The University of Ghana branch of the University Teachers Association of Ghana (UTAG), has started impeachment proceedings against its national president Prof Charles Ofosu Marfo, for not being in sync with the group’s opposition to the Public University Bill 2020 which is currently before parliament.
In its second resolution signed by Dr Samuel Kojo Kwofie, Vice-President; and Dr Bethel Kwansa-Bentum, Secretary, the UG arm of UTAG said at its emergency meeting held on Thursday, 11 June 2020, the group “resolved to initiate impeachment proceedings against the national president of UTAG for consistently misrepresenting and sidelining UG-UTAG’s position on the Public Universities Bill in his public engagements”.
“UG-UTAG has observed that the demeanour and public utterances of the national president suggest that he is not committed to carrying out the mandate of the public universities, which is, advocating the withdrawal or rejection of the PUB by the Executive or Parliament, respectively”, the resolution noted, adding: “Per Article XXIV Clause 1 and Article XXV Clause 1 of the UTAG national constitution, we have initiated impeachment proceedings against the national president. We believe he is not serving the interest of UTAG members in this PUB matter”.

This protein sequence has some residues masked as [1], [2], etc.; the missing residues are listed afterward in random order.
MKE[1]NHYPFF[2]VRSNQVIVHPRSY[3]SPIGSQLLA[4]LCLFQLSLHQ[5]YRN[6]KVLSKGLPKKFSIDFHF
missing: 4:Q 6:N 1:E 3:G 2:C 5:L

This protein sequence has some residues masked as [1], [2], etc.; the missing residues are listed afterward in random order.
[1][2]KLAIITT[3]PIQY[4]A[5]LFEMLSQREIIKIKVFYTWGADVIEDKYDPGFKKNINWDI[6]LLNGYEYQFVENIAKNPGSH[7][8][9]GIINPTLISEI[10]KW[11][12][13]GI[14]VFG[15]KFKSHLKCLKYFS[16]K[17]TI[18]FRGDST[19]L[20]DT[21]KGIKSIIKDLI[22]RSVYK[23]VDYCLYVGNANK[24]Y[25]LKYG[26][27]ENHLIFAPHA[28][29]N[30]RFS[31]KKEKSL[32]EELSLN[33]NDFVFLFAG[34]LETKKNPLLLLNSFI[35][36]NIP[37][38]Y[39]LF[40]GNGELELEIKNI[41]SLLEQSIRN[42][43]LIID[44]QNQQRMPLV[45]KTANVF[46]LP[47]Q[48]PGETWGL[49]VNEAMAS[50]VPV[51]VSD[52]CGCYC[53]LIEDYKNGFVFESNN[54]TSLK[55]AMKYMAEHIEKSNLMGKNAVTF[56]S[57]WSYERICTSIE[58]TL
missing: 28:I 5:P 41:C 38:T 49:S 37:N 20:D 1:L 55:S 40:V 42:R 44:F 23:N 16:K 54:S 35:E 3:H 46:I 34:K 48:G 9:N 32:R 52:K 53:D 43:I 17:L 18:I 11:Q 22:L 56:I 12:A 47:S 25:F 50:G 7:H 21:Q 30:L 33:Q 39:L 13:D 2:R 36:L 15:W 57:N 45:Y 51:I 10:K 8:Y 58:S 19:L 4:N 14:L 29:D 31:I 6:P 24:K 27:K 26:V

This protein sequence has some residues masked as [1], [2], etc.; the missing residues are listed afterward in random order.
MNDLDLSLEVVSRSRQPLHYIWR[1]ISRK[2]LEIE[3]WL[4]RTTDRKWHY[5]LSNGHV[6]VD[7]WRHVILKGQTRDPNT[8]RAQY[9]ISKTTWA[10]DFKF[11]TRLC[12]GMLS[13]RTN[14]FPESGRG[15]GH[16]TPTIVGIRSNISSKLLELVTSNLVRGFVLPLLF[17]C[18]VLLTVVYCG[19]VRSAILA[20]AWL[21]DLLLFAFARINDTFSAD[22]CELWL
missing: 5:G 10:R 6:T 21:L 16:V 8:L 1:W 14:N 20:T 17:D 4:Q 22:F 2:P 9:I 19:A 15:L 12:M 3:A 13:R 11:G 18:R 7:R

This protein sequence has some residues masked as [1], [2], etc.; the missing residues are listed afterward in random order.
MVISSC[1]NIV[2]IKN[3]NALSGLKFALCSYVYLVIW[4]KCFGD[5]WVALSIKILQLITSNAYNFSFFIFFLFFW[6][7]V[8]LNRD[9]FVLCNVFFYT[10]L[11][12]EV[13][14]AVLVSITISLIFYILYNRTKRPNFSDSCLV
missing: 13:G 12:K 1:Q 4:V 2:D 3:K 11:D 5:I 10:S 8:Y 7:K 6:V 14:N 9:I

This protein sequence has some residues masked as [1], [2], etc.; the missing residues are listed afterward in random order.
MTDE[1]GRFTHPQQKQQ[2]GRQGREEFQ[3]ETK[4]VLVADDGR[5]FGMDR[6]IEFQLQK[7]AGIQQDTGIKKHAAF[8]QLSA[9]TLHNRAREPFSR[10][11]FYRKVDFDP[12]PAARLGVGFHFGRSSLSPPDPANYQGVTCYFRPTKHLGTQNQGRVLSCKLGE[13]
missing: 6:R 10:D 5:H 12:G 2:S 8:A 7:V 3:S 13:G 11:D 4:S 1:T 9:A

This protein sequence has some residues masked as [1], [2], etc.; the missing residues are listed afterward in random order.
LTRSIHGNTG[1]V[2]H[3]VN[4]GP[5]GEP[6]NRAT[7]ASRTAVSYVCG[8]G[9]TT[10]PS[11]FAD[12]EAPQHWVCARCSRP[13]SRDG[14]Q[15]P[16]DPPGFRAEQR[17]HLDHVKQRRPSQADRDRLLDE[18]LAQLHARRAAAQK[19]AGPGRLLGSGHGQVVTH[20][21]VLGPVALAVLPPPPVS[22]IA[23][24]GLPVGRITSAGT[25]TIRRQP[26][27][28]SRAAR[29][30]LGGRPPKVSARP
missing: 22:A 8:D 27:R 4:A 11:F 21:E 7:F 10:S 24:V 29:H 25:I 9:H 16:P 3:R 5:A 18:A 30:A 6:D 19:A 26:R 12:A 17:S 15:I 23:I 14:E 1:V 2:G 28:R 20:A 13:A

In its first resolution signed by Dr Samuel Nilirmi Nkumbaan, President; and Dr Bethel Kwansa-Bentum, Secretary, after its emergency meeting held on Thursday, 11 June 2020 via Zoom, UG-UTAG said: “Relying on Article IV (3) of the local constitution”, it “resolved as follows: that it dissociates itself from the position of the national officers of UTAG that the Public Universities Bill 2020 (PUB) be passed into law subject to the recommendations of UTAG”.
UG-UTAG said its initial position, “reflected in the memorandum submitted to the Parliamentary Select Committee on Education and which called for the rejection the PUB on grounds of its unconstitutionality, impracticability and the likelihood that the application of the PUB will create more problems that it intends to resolve, remains unchanged”.
It said “the proposed bill does not seek to address any gap in the existing laws governing public universities”, adding: “Instead, the bill will allow unnecessary government interference in the affairs of public universities”.